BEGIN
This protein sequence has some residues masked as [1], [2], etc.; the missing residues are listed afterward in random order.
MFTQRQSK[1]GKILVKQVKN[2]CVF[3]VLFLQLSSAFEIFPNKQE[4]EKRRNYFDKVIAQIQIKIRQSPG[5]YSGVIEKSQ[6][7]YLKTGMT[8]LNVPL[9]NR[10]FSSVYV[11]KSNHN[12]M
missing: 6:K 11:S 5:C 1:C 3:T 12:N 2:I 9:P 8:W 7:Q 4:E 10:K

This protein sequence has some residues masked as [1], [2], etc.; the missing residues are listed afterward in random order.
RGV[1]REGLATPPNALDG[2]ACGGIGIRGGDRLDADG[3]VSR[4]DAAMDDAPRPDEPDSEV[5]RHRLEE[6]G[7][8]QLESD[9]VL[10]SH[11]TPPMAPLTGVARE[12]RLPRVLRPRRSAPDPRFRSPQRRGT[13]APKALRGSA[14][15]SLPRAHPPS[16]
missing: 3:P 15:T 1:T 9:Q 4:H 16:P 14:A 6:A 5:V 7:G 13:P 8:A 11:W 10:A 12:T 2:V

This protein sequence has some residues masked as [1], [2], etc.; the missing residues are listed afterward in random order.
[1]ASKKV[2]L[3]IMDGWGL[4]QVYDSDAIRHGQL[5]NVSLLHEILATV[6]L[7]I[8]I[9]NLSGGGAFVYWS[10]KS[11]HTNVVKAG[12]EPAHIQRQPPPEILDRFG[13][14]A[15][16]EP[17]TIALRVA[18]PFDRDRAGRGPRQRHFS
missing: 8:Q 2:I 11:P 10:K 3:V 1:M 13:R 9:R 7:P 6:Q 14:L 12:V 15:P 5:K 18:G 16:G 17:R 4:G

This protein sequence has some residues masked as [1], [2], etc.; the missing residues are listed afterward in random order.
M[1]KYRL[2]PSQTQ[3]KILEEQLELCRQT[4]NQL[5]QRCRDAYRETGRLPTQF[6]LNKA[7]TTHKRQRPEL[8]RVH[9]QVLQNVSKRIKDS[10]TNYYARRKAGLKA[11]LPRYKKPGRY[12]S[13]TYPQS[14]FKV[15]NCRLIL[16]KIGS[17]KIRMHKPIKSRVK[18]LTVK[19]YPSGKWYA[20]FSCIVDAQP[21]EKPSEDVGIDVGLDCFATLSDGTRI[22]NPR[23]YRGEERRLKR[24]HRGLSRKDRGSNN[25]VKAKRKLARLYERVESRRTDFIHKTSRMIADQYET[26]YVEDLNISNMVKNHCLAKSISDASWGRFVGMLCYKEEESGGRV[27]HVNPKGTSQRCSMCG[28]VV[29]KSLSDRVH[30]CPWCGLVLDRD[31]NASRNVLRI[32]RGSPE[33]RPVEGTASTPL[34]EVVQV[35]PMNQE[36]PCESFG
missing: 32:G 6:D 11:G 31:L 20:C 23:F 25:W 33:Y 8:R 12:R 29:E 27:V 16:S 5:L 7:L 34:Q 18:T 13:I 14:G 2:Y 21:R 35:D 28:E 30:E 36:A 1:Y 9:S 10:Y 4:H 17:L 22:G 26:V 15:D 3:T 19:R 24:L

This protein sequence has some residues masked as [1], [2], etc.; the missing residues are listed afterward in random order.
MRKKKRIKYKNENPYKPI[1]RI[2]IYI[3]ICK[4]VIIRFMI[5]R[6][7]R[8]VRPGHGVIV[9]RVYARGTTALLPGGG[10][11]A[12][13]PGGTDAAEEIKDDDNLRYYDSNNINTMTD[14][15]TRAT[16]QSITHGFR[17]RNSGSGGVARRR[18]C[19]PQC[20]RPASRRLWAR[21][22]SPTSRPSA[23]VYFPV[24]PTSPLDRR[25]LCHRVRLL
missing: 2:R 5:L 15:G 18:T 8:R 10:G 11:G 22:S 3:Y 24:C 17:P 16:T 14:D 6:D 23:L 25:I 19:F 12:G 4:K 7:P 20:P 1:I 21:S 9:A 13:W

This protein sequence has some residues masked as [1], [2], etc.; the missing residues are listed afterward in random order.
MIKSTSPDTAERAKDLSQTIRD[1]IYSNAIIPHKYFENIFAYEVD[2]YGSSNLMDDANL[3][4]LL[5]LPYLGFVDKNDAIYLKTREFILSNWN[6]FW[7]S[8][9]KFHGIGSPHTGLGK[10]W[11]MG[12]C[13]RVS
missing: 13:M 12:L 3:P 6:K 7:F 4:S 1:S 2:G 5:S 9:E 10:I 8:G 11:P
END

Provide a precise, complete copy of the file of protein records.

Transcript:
This protein sequence has some residues masked as [1], [2], etc.; the missing residues are listed afterward in random order.
MFTQRQSK[1]GKILVKQVKN[2]CVF[3]VLFLQLSSAFEIFPNKQE[4]EKRRNYFDKVIAQIQIKIRQSPG[5]YSGVIEKSQ[6][7]YLKTGMT[8]LNVPL[9]NR[10]FSSVYV[11]KSNHN[12]M
missing: 6:K 11:S 5:C 1:C 3:T 12:N 2:I 9:P 8:W 7:Q 4:E 10:K

This protein sequence has some residues masked as [1], [2], etc.; the missing residues are listed afterward in random order.
RGV[1]REGLATPPNALDG[2]ACGGIGIRGGDRLDADG[3]VSR[4]DAAMDDAPRPDEPDSEV[5]RHRLEE[6]G[7][8]QLESD[9]VL[10]SH[11]TPPMAPLTGVARE[12]RLPRVLRPRRSAPDPRFRSPQRRGT[13]APKALRGSA[14][15]SLPRAHPPS[16]
missing: 3:P 15:T 1:T 9:Q 4:H 16:P 14:A 6:A 5:V 7:G 13:P 8:A 11:W 10:A 12:T 2:V

This protein sequence has some residues masked as [1], [2], etc.; the missing residues are listed afterward in random order.
[1]ASKKV[2]L[3]IMDGWGL[4]QVYDSDAIRHGQL[5]NVSLLHEILATV[6]L[7]I[8]I[9]NLSGGGAFVYWS[10]KS[11]HTNVVKAG[12]EPAHIQRQPPPEILDRFG[13][14]A[15][16]EP[17]TIALRVA[18]PFDRDRAGRGPRQRHFS
missing: 8:Q 2:I 11:P 10:K 3:V 1:M 13:R 9:R 7:P 6:Q 14:L 12:V 15:P 5:K 18:G 16:G 17:R 4:G

This protein sequence has some residues masked as [1], [2], etc.; the missing residues are listed afterward in random order.
M[1]KYRL[2]PSQTQ[3]KILEEQLELCRQT[4]NQL[5]QRCRDAYRETGRLPTQF[6]LNKA[7]TTHKRQRPEL[8]RVH[9]QVLQNVSKRIKDS[10]TNYYARRKAGLKA[11]LPRYKKPGRY[12]S[13]TYPQS[14]FKV[15]NCRLIL[16]KIGS[17]KIRMHKPIKSRVK[18]LTVK[19]YPSGKWYA[20]FSCIVDAQP[21]EKPSEDVGIDVGLDCFATLSDGTRI[22]NPR[23]YRGEERRLKR[24]HRGLSRKDRGSNN[25]VKAKRKLARLYERVESRRTDFIHKTSRMIADQYET[26]YVEDLNISNMVKNHCLAKSISDASWGRFVGMLCYKEEESGGRV[27]HVNPKGTSQRCSMCG[28]VV[29]KSLSDRVH[30]CPWCGLVLDRD[31]NASRNVLRI[32]RGSPE[33]RPVEGTASTPL[34]EVVQV[35]PMNQE[36]PCESFG
missing: 32:G 6:D 11:G 31:L 20:C 23:F 25:W 33:Y 8:R 12:R 29:E 27:V 16:S 5:L 7:L 34:Q 18:T 13:I 14:G 2:Y 21:R 35:D 28:E 30:E 36:A 1:Y 9:S 10:Y 4:H 17:L 22:G 26:V 15:D 3:T 19:R 24:L

This protein sequence has some residues masked as [1], [2], etc.; the missing residues are listed afterward in random order.
MRKKKRIKYKNENPYKPI[1]RI[2]IYI[3]ICK[4]VIIRFMI[5]R[6][7]R[8]VRPGHGVIV[9]RVYARGTTALLPGGG[10][11]A[12][13]PGGTDAAEEIKDDDNLRYYDSNNINTMTD[14][15]TRAT[16]QSITHGFR[17]RNSGSGGVARRR[18]C[19]PQC[20]RPASRRLWAR[21][22]SPTSRPSA[23]VYFPV[24]PTSPLDRR[25]LCHRVRLL
missing: 2:R 5:L 15:G 18:T 8:R 10:G 11:G 22:S 3:Y 24:C 17:P 16:T 14:D 6:D 23:L 25:I 19:F 12:G 4:K 7:P 20:P 1:I 21:S 9:A 13:W

This protein sequence has some residues masked as [1], [2], etc.; the missing residues are listed afterward in random order.
MIKSTSPDTAERAKDLSQTIRD[1]IYSNAIIPHKYFENIFAYEVD[2]YGSSNLMDDANL[3][4]LL[5]LPYLGFVDKNDAIYLKTREFILSNWN[6]FW[7]S[8][9]KFHGIGSPHTGLGK[10]W[11]MG[12]C[13]RVS
missing: 13:M 12:L 3:P 6:K 7:F 4:S 1:S 2:G 5:S 9:E 10:I 8:G 11:P